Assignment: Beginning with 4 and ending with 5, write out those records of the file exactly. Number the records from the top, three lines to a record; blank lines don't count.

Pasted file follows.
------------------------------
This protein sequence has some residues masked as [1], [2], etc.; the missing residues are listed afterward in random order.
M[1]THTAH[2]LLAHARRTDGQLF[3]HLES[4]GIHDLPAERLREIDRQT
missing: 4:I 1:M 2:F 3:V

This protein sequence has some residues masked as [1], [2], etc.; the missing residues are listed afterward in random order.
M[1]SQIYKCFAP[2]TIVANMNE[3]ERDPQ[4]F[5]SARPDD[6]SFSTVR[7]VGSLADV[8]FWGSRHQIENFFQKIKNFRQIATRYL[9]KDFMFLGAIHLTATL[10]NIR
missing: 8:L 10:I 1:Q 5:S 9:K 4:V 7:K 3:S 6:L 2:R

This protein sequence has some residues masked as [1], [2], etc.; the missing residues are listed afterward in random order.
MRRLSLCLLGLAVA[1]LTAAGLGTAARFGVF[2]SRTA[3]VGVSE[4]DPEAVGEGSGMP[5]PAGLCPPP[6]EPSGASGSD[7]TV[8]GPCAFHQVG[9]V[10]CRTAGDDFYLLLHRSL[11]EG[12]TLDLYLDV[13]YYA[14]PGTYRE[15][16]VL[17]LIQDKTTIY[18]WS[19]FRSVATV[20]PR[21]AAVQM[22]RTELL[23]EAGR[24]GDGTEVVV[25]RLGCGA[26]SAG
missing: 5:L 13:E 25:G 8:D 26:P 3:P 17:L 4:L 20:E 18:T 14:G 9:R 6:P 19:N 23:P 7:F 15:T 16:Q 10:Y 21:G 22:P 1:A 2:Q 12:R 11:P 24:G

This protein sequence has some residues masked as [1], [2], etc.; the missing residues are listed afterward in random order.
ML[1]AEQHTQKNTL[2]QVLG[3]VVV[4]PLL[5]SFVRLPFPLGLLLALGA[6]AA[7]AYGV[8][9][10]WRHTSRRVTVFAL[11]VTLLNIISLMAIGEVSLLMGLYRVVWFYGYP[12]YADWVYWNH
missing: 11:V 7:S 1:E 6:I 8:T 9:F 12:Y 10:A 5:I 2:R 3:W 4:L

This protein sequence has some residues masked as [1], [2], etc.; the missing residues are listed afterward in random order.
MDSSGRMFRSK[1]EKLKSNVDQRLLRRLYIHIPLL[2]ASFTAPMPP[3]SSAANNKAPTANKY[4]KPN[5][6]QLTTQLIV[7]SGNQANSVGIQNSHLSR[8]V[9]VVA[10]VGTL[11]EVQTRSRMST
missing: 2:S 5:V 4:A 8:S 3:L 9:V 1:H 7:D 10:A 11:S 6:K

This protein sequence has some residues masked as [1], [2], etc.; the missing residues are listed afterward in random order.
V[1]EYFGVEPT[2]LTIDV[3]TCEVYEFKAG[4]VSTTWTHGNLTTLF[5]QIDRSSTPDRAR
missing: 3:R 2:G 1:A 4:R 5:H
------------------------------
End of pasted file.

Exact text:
This protein sequence has some residues masked as [1], [2], etc.; the missing residues are listed afterward in random order.
ML[1]AEQHTQKNTL[2]QVLG[3]VVV[4]PLL[5]SFVRLPFPLGLLLALGA[6]AA[7]AYGV[8][9][10]WRHTSRRVTVFAL[11]VTLLNIISLMAIGEVSLLMGLYRVVWFYGYP[12]YADWVYWNH
missing: 11:V 7:S 1:E 6:I 8:T 9:F 12:Y 10:A 5:I 2:R 3:W 4:L

This protein sequence has some residues masked as [1], [2], etc.; the missing residues are listed afterward in random order.
MDSSGRMFRSK[1]EKLKSNVDQRLLRRLYIHIPLL[2]ASFTAPMPP[3]SSAANNKAPTANKY[4]KPN[5][6]QLTTQLIV[7]SGNQANSVGIQNSHLSR[8]V[9]VVA[10]VGTL[11]EVQTRSRMST
missing: 2:S 5:V 4:A 8:S 3:L 9:V 1:H 7:D 10:A 11:S 6:K